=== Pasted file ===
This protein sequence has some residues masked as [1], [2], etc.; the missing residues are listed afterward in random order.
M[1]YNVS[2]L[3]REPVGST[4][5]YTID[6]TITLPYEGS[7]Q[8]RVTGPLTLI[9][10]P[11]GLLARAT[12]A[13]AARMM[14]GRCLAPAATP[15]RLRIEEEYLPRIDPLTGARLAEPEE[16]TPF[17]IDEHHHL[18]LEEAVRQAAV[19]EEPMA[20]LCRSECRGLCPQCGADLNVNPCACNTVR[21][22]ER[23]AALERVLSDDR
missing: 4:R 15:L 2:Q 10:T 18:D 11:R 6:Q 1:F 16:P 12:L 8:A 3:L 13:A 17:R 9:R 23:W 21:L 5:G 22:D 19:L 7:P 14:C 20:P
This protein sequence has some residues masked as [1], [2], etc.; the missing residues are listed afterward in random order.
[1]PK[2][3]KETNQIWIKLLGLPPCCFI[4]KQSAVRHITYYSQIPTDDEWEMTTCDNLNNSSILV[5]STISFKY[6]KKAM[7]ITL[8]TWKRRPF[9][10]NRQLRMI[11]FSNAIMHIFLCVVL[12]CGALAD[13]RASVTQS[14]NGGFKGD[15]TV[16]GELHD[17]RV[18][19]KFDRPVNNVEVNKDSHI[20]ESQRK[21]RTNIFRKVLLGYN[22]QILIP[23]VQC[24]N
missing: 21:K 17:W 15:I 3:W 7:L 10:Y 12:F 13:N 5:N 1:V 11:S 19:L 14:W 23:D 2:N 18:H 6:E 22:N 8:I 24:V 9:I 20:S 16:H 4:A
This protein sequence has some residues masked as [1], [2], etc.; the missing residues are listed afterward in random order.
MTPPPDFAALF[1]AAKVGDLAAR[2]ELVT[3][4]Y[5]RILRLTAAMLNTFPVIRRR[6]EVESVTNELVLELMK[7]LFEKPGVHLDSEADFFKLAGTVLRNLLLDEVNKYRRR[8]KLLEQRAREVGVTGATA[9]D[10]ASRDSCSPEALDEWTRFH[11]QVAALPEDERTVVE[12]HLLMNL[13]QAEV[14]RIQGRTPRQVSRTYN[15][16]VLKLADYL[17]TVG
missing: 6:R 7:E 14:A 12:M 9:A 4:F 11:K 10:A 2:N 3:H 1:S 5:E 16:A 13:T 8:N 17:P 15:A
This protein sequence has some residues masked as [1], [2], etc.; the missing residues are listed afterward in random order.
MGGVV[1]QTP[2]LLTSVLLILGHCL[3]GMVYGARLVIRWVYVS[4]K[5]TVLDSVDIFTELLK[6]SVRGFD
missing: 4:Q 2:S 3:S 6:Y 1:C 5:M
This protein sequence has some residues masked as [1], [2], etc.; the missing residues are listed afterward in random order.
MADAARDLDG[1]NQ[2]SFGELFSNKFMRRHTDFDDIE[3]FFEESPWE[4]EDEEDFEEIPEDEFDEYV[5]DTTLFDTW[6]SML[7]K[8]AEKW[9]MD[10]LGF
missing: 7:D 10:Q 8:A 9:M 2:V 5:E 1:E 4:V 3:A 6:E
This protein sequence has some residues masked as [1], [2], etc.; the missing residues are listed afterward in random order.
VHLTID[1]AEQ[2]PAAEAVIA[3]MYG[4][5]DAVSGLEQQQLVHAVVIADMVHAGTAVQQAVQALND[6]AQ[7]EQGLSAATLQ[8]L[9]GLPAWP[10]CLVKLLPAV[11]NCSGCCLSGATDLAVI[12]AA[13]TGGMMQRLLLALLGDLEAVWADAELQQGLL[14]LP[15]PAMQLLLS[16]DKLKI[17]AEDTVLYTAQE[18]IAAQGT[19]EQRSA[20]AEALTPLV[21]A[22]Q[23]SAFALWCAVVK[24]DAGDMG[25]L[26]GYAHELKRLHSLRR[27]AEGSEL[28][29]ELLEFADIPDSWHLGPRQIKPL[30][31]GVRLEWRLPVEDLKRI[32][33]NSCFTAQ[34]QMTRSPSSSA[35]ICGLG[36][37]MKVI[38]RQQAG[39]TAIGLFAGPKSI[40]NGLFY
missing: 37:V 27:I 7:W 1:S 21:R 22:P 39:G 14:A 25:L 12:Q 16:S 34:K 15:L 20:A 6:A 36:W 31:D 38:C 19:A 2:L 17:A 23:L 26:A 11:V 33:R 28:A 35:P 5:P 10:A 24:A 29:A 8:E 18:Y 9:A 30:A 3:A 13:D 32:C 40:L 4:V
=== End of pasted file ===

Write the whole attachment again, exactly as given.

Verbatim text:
This protein sequence has some residues masked as [1], [2], etc.; the missing residues are listed afterward in random order.
M[1]YNVS[2]L[3]REPVGST[4][5]YTID[6]TITLPYEGS[7]Q[8]RVTGPLTLI[9][10]P[11]GLLARAT[12]A[13]AARMM[14]GRCLAPAATP[15]RLRIEEEYLPRIDPLTGARLAEPEE[16]TPF[17]IDEHHHL[18]LEEAVRQAAV[19]EEPMA[20]LCRSECRGLCPQCGADLNVNPCACNTVR[21][22]ER[23]AALERVLSDDR
missing: 4:R 15:L 2:Q 10:T 18:D 11:R 6:Q 1:F 16:P 12:L 8:A 3:L 13:A 17:R 9:R 23:W 21:L 5:G 22:D 19:L 7:P 14:C 20:P
This protein sequence has some residues masked as [1], [2], etc.; the missing residues are listed afterward in random order.
[1]PK[2][3]KETNQIWIKLLGLPPCCFI[4]KQSAVRHITYYSQIPTDDEWEMTTCDNLNNSSILV[5]STISFKY[6]KKAM[7]ITL[8]TWKRRPF[9][10]NRQLRMI[11]FSNAIMHIFLCVVL[12]CGALAD[13]RASVTQS[14]NGGFKGD[15]TV[16]GELHD[17]RV[18][19]KFDRPVNNVEVNKDSHI[20]ESQRK[21]RTNIFRKVLLGYN[22]QILIP[23]VQC[24]N
missing: 21:K 17:W 15:I 3:W 7:L 10:Y 12:F 13:N 5:N 1:V 11:S 19:L 14:W 23:D 2:N 18:H 6:E 22:N 8:I 24:V 9:I 20:S 16:H 4:A
This protein sequence has some residues masked as [1], [2], etc.; the missing residues are listed afterward in random order.
MTPPPDFAALF[1]AAKVGDLAAR[2]ELVT[3][4]Y[5]RILRLTAAMLNTFPVIRRR[6]EVESVTNELVLELMK[7]LFEKPGVHLDSEADFFKLAGTVLRNLLLDEVNKYRRR[8]KLLEQRAREVGVTGATA[9]D[10]ASRDSCSPEALDEWTRFH[11]QVAALPEDERTVVE[12]HLLMNL[13]QAEV[14]RIQGRTPRQVSRTYN[15][16]VLKLADYL[17]TVG
missing: 6:R 7:E 14:A 12:M 9:A 4:F 11:K 10:A 2:N 3:H 1:S 5:E 16:A 13:T 8:N 17:P 15:A
This protein sequence has some residues masked as [1], [2], etc.; the missing residues are listed afterward in random order.
MGGVV[1]QTP[2]LLTSVLLILGHCL[3]GMVYGARLVIRWVYVS[4]K[5]TVLDSVDIFTELLK[6]SVRGFD
missing: 4:Q 2:S 3:S 6:Y 1:C 5:M
This protein sequence has some residues masked as [1], [2], etc.; the missing residues are listed afterward in random order.
MADAARDLDG[1]NQ[2]SFGELFSNKFMRRHTDFDDIE[3]FFEESPWE[4]EDEEDFEEIPEDEFDEYV[5]DTTLFDTW[6]SML[7]K[8]AEKW[9]MD[10]LGF
missing: 7:D 10:Q 8:A 9:M 2:V 5:E 1:E 4:V 3:A 6:E
This protein sequence has some residues masked as [1], [2], etc.; the missing residues are listed afterward in random order.
VHLTID[1]AEQ[2]PAAEAVIA[3]MYG[4][5]DAVSGLEQQQLVHAVVIADMVHAGTAVQQAVQALND[6]AQ[7]EQGLSAATLQ[8]L[9]GLPAWP[10]CLVKLLPAV[11]NCSGCCLSGATDLAVI[12]AA[13]TGGMMQRLLLALLGDLEAVWADAELQQGLL[14]LP[15]PAMQLLLS[16]DKLKI[17]AEDTVLYTAQE[18]IAAQGT[19]EQRSA[20]AEALTPLV[21]A[22]Q[23]SAFALWCAVVK[24]DAGDMG[25]L[26]GYAHELKRLHSLRR[27]AEGSEL[28][29]ELLEFADIPDSWHLGPRQIKPL[30][31]GVRLEWRLPVEDLKRI[32][33]NSCFTAQ[34]QMTRSPSSSA[35]ICGLG[36][37]MKVI[38]RQQAG[39]TAIGLFAGPKSI[40]NGLFY
missing: 37:V 27:I 7:W 1:S 21:R 22:P 39:G 14:A 25:L 12:Q 16:S 34:K 15:L 20:A 6:A 36:W 31:D 38:C 19:A 2:L 17:A 23:L 26:A 11:V 33:R 28:A 35:P 5:P 10:A 24:A 29:A 8:E 18:Y 9:A 30:A 3:A 13:D 32:C 40:L 4:V